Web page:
A SWISS commodity broker has confirmed it will take on Steve Perkins, the oil trader banned for illegally trading $520m (£340m) in a drunken blackout, calling him a “good man who did a stupid thing.”

Starsupply Renewables SA hired Mr Perkins to work in Geneva just two days after the UK regulator sais he must not trade for five years.

Mr Perkins, a 34-year-old broker from Essex, cornered 69pc of the global oil market in the middle of the night in June last year, costing his former employer, PVM Oil Futures, $10m in losses.

He claims to have bought the 7m barrels of oil during an alcohol-induced stupor following a golfing weekend of heavy drinking.

At the time of the incident, global markets were baffled by the spike in the oil price in the middle of the night. Prices leapt by more than $1.50 a barrel in under half an hour at around 2 am – the kind of sharp swing caused by events of geopolitical significance.

The Daily Telegraph revealed this week that Mr Perkins had flown to Switzerland for talks about resuing his careers at a new brokerage.

Starsupply said yesterday that it would “voluntarily” uphold the FSA’s judgement and restrict Mr Perkins from engaging in any regulated market activity for the duration of the ban.

The broker will join the company despite the FSA’s warning that “Mr Perkins poses an extreme risk to the market when drunk.”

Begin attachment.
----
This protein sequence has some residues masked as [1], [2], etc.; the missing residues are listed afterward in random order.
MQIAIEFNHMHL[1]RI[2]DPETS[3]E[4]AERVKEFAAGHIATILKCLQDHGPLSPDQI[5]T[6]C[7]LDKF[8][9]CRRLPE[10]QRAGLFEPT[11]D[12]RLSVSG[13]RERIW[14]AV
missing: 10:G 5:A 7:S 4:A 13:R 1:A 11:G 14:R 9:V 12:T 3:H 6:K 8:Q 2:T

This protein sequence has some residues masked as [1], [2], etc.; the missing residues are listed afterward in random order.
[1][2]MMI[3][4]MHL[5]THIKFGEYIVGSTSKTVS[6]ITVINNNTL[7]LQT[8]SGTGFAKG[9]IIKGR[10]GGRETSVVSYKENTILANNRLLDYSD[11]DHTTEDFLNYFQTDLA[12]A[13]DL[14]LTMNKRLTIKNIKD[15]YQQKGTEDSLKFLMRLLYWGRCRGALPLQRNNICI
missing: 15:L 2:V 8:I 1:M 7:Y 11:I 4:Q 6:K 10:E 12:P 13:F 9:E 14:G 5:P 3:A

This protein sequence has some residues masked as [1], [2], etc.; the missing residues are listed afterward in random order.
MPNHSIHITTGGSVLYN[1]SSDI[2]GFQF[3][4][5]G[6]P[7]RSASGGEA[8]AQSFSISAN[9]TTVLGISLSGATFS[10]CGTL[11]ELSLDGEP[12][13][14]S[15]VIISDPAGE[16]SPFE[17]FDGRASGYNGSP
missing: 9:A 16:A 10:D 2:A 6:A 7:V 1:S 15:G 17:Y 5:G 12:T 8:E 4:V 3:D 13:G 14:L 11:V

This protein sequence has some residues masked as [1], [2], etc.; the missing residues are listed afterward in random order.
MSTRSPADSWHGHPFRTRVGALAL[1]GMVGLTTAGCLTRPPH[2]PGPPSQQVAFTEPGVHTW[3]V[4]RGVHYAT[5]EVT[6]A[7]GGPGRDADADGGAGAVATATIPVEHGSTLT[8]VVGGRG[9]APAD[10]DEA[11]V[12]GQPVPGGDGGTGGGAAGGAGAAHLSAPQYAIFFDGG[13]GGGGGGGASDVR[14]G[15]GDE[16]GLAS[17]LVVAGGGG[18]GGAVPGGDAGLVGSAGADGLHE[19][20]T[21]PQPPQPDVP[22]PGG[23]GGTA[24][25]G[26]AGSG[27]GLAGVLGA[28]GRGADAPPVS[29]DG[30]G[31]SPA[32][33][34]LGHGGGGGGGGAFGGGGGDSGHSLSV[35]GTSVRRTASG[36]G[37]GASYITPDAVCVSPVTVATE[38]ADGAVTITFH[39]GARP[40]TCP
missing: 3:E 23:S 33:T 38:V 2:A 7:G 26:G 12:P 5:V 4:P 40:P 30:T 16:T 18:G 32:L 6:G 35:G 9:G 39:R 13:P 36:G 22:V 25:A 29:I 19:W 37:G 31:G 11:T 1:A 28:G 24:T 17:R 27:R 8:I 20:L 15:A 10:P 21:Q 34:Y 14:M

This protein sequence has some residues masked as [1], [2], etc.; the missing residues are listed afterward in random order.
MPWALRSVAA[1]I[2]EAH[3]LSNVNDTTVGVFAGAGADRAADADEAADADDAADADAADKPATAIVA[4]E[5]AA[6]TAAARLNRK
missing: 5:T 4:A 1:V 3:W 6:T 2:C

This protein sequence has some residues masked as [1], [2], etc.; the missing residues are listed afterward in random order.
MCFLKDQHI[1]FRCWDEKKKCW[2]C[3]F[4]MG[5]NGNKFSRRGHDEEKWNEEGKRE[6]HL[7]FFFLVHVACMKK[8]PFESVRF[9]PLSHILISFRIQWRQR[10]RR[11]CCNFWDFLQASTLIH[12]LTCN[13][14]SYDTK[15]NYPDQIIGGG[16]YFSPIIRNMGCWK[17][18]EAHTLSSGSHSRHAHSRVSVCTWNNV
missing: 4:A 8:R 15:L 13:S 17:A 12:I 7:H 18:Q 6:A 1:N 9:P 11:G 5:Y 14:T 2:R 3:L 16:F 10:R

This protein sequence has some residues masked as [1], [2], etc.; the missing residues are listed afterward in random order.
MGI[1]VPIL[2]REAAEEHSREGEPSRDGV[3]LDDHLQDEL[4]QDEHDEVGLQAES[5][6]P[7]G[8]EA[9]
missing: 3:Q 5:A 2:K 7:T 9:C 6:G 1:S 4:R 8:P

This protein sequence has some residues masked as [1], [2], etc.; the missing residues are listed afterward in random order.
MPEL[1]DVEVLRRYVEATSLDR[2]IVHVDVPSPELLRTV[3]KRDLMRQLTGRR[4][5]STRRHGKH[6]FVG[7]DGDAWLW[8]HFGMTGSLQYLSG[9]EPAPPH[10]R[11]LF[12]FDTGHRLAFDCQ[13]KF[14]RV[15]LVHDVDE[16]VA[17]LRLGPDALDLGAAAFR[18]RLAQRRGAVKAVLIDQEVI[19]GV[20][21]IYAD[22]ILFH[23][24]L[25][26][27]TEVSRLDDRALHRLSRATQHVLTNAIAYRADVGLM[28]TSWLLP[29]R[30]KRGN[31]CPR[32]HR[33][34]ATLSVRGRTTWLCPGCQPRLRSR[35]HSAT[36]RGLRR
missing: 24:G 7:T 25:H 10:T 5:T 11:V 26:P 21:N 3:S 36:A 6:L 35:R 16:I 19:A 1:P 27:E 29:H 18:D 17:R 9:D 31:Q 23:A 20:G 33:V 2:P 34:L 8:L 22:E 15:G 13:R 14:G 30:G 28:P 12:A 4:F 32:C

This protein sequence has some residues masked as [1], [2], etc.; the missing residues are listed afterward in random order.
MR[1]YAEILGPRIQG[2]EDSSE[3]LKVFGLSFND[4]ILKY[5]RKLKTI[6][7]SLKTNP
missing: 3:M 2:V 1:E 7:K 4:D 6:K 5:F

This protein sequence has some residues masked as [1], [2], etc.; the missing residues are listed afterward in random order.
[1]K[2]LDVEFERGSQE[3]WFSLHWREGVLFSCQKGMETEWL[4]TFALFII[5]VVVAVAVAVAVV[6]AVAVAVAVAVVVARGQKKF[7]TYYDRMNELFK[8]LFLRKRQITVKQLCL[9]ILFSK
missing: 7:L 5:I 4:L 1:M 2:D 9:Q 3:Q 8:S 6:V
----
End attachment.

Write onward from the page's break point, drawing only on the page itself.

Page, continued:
A spokesman for Starsupply said Mr Perkins hat attended an alcohol rehabilitation program and has been sober for almost a year, saying “it is important that this continues”.

He added that the company has been in negotiations with the broker for some considerable time.

“We believe Steven Perkins is a good man who did a stupid thing. The sanctions legitimately imposed on him by the FSA will be honoured. The damage caused by Mr Perkins’ actions over a year ago was substantial and we empathise with those affected.

“However, we believe in rehabilitation. We want to give Mr Perkins an opportunity to rebuild his careers in a different direction. Mr Perkins’ first task will be to assist with the writing of training materials for graduate recruits.”

The FSA noted that there appeared to have been 2no motive” for buying up the oil but strongly criticised Mr Perkins for trying to cover up his market abuse by lying about the trades in the morning.

The broker sent a text message claiming to be unwell and initially argued that the orders had been authorised by a regular client.

Starsuplly Renewables, which is the world’s biggest biofuels brokerage, has a code of conduct published on its website promising that its staff “reveal and report all information truthfully, without manipulation or misrepresentation”.

The fact that a foreign company is hiring Mr Perkins – despite the potential for negative publicity – shows how valuable top brokers are to commodity companies.

Contact the reporter of this story:

Rowena Mason on Twitter @rowenamason